According to the report, the majority of the money doled out by the WEDC since its inception has gone to Walker donors—including, once again, Hammes, whose $100 million hotel project received a $55.9 million taxpayer backed loan approved by the agency.


Walker’s embrace of crony capitalism in Wisconsin goes back to one of the key promises he made during his first run for governor. Running in 2010, as the recession was taking its toll, Walker said he would boost job growth in Wisconsin—specifically, that he would create 250,000 jobs. In pursuit of this goal, Walker moved quickly to sign bipartisan legislation early in 2011 to create the WEDC, a quasi-private agency purportedly devoted to promoting job growth and economic development in the state. 

The design of the new agency followed recommendations from a 2010 consultants’ report, sponsored by state business groups, which concluded that the existing Department of Commerce was too unfocused and too burdened by various rules and regulations to successfully foster a stronger business environment in the state. Walker’s new agency would still spend public money, but its quasi-private status would, at least in theory, free it from many of the old bureaucratic strictures.

Some political oversight would remain in place in the form of a board nominated by the state’s executive and legislature. Walker would watch over all of it: As governor, Walker, who pushed for the agency’s creation, would sit at the top of the board; he would also be responsible for picking the new agency’s CEO. Ultimately, it was his show.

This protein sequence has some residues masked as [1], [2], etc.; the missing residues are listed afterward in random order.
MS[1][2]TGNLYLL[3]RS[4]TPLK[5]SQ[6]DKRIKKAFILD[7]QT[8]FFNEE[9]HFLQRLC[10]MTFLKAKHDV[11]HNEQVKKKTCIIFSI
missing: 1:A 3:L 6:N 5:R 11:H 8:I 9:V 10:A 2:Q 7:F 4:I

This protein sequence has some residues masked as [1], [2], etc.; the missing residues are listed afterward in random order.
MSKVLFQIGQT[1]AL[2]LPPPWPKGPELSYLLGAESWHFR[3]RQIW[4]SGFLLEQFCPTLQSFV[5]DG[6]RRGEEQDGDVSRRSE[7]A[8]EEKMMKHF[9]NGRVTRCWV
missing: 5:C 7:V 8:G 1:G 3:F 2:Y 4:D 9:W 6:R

The board was given wide latitude with regard to the sorts of activities it could conduct. They could pursue essentially any activity that might boost job growth or economic activity in the state. But the law also explicitly required that the board establish clear objectives and quantifiable benchmarks for every program created, and it required recipients of any public funds to send in a report on the results. The board was also tasked with verifying the information submitted by companies receiving public backing and with taking action against recipients who sent in false or misleading reports.  

In other words, the board, under the leadership of Governor Walker, was to be the both the idea generator and public watchdog for the new jobs agency—ensuring that its actions, funded at taxpayer expense, produced results.

But instead of results and oversight, the WEDC turned out to be a dysfunctional mess, wracked by incompetence and compliance problems, along with troubling connections to Governor Walker’s state political career and presidential ambitions. Signs of trouble were already apparent by November of 2012, little over a year after the agency went online, when the Journal Sentinel reported that the agency was suffering from serious financial control problems, including losing track of more than $12 million worth of loans.